Posted: 14 Jan 2019 05:17 AM PST

Hugh Grant has appealed for the return of a script that was stolen by thieves who broke into his car.

“In the unlikely chance that anyone knows who broke into my car tonight and stole my bag, please try and persuade them to at least return my script,” the star of “A Very English Scandal” said on his official Twitter account. He added: “Many weeks worth of notes and ideas.”

Grant also asked for the return of his children’s medical cards, offering the west London address of his production company Coach Films as a contact point.

The film and TV star did not offer up any details of where the crime took place or what the script was for in the message to his 335,000 Twitter followers. There were hundreds of responses to the Tweet, but none, seemingly, that offered any information likely to lead to recovery of the script and other missing items.

Grant won acclaim last year for his portrayal of disgraced U.K. political leader Jeremy Thorpe in limited series “A Very English Scandal,” which was on the BBC in the U.K. and Amazon in the U.S.

The “Four Weddings and Funeral” and “Paddington 2” star’s upcoming projects include Guy Ritchie movie “Toff Guys.” On TV he will star alongside Nicole Kidman and Donald Sutherland in HBO’s upcoming six-part series “The Undoing.”

Why You May Need a Pro Trustee: Trust Administration is Not Just Common Sense

Posted: 14 Jan 2019 04:57 AM PST

As an officer at a trust company, I often find myself defending the use of a professional trustee to attorneys and prospects. Typically, criticisms of trustees center around fees, locality and beneficiaries’ perceived lack of access to funds and to the administrator.

SEE ALSO: Should You Treat Your Kids Equally in Your Will?

Occasionally, though, I hear this challenge: “Trust administration just isn’t that difficult.” The reported court cases between unhappy beneficiaries and equally unhappy related trustees indicate otherwise. Here’s a story that illustrates how common-sense solutions can lead to unanticipated consequences that professional trustees know to avoid.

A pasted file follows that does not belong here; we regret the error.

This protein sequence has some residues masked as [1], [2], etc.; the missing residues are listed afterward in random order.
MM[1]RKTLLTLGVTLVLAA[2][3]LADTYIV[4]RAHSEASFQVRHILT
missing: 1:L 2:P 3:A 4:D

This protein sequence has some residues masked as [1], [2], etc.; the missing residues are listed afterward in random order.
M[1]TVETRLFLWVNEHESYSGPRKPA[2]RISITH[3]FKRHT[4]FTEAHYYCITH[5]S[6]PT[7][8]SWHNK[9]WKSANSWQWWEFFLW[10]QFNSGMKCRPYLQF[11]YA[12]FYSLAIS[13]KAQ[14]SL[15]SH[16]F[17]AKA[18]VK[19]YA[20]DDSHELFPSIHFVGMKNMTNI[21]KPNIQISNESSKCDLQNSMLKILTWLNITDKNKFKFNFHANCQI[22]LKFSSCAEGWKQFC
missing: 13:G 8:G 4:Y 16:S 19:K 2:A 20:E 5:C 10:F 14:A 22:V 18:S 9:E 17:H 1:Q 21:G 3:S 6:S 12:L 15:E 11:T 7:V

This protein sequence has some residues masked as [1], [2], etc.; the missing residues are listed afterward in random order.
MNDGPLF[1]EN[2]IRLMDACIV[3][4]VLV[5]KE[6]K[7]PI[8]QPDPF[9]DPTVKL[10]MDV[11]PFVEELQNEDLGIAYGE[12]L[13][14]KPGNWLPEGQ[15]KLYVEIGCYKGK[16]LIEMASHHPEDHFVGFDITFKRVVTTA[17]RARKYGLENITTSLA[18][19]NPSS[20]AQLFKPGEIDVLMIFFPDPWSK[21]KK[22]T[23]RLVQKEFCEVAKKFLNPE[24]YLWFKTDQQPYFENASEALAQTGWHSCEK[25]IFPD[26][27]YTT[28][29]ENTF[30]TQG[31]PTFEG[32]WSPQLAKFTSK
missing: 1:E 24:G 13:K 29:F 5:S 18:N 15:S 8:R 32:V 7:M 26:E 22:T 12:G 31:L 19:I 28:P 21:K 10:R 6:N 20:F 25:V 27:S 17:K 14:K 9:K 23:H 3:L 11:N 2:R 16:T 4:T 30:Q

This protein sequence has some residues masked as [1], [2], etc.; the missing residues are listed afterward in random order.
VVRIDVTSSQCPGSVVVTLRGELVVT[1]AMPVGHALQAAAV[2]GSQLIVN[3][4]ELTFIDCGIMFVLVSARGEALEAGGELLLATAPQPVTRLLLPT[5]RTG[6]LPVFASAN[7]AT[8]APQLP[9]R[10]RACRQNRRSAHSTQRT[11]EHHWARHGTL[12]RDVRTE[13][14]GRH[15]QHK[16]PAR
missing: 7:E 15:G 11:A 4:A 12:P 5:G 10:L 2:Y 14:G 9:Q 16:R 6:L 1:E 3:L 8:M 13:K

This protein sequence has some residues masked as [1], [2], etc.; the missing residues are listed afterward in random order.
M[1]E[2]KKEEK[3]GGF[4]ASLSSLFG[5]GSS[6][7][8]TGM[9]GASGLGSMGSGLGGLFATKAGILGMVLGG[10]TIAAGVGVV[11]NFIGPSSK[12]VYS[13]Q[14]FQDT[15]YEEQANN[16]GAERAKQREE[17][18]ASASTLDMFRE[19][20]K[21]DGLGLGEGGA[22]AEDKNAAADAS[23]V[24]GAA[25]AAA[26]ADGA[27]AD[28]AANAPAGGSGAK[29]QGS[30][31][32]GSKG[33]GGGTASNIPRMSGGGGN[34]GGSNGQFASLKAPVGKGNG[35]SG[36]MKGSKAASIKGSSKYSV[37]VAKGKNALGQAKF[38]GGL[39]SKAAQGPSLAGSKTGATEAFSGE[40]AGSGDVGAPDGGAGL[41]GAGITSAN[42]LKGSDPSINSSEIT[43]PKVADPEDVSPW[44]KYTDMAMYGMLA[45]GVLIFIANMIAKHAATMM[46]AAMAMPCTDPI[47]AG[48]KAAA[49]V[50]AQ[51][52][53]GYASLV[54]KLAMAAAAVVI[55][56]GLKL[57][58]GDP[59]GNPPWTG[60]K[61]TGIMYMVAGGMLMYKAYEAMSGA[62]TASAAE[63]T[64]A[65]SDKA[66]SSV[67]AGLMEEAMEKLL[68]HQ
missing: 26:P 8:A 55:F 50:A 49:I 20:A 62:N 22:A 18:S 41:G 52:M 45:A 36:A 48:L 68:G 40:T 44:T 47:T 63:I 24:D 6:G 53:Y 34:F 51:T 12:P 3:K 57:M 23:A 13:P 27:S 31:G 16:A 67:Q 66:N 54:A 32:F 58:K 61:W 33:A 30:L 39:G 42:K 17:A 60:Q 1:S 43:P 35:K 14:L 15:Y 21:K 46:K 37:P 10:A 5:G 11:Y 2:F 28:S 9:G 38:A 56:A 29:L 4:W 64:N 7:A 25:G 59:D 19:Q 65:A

A retired attorney (let’s call her Betty) is in search of a successor trustee. Betty’s parents had identical estate plans with trusts for Betty’s two siblings (let’s call them Jack and Jill). Betty, whom her parents viewed as the responsible one, received her share in each estate outright, but since the second of their parents passed away eight years ago, Betty has served as trustee for two separate trusts apiece for Jack and Jill. It’s not uncommon for parents to want to control an inheritance for a seemingly wayward child.

The four trusts are close in value, with about $550,000 in each. The trusts are identical in that the trustee has the power to pay from income and principal each year for the beneficiary’s health, maintenance and support, but with no requirement to distribute anything. Betty has served diligently for eight years, keeping records of all her actions, without collecting any fee or even any reimbursement for her expenses. Betty declined to collect a fee because she felt that her siblings resented her service and the trusts enough without having to pay her, too. But now Betty is tired and wants to quit dealing with all this work.